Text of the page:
So as we wipe away the tears and the blood and listen to our president speak out of both sides of his mouth, we wonder what lies ahead.
Some suggest that he’s playing to his base of loyal supporters as he blames both counter protesters and white supremacists for the horror of Charlottesville. These theorists could have a point. When cornered, we have seen him flee to the heart of Trump country to make campaign speeches filled with false claims and bask in the cheers of the faithful. He needs this base to stroke his fragile ego, and he most certainly will need it if he survives to 2020 and runs again.
As the outrage of a nation grows, his numbers fall. Earlier this month, Qinnipac University reported 61 percent of Americans disapproving of the job he’s doing, compared to 33 percent approving. Results of polling conducted after his post-Charlottesville press remarks will be revealing.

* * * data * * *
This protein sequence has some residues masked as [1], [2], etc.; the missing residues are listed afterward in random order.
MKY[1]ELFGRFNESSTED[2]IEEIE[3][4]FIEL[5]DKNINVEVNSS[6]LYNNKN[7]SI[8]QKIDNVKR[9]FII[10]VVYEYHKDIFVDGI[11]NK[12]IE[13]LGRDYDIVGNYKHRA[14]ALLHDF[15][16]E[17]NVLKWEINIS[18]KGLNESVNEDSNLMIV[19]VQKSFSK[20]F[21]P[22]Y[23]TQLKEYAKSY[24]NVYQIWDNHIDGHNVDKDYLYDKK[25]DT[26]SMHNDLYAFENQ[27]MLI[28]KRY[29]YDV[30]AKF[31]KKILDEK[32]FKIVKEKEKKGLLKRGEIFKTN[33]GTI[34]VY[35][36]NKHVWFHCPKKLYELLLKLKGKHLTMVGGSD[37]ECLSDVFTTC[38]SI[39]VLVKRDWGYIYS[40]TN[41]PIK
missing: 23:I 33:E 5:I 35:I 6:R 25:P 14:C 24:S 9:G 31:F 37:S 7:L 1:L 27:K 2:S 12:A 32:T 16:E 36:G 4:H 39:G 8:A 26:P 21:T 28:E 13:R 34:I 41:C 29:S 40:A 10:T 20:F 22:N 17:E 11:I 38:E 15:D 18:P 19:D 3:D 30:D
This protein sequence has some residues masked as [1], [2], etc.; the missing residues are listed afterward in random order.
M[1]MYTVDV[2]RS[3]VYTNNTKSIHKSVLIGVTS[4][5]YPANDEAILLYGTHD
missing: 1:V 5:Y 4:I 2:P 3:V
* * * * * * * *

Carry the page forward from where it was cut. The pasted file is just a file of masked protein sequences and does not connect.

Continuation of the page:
But he remains popular among white supremacists and, we are led to believe, among his political base, some of whom share the attitudes of white supremacists. They want their country back, whatever that means. If much of American is horrified — repeatedly — by this cartoon of a president, how many people still actually support him?
When the final votes were tallied last November, Hillary Clinton’s popular vote led Donald Trump’s by nearly three million Americans. Today, would that number increase? Trump won the presidency because his Electoral College totals bested Clinton’s by a wide margin. Trump referred to this as a “landslide victory,” among the first of his countless lies and exaggerations. In truth, Trump’s win ranks near the bottom in terms of the portion of total available electoral votes won by a candidate.
It is tempting to think, to hope that more Americans would choose someone else — anyone else — if required to vote for a president today.
As investigations daily press closer to the truth, the question grows in importance. Will he last until 2020? In the unlikely event that he does, who will support his re-election?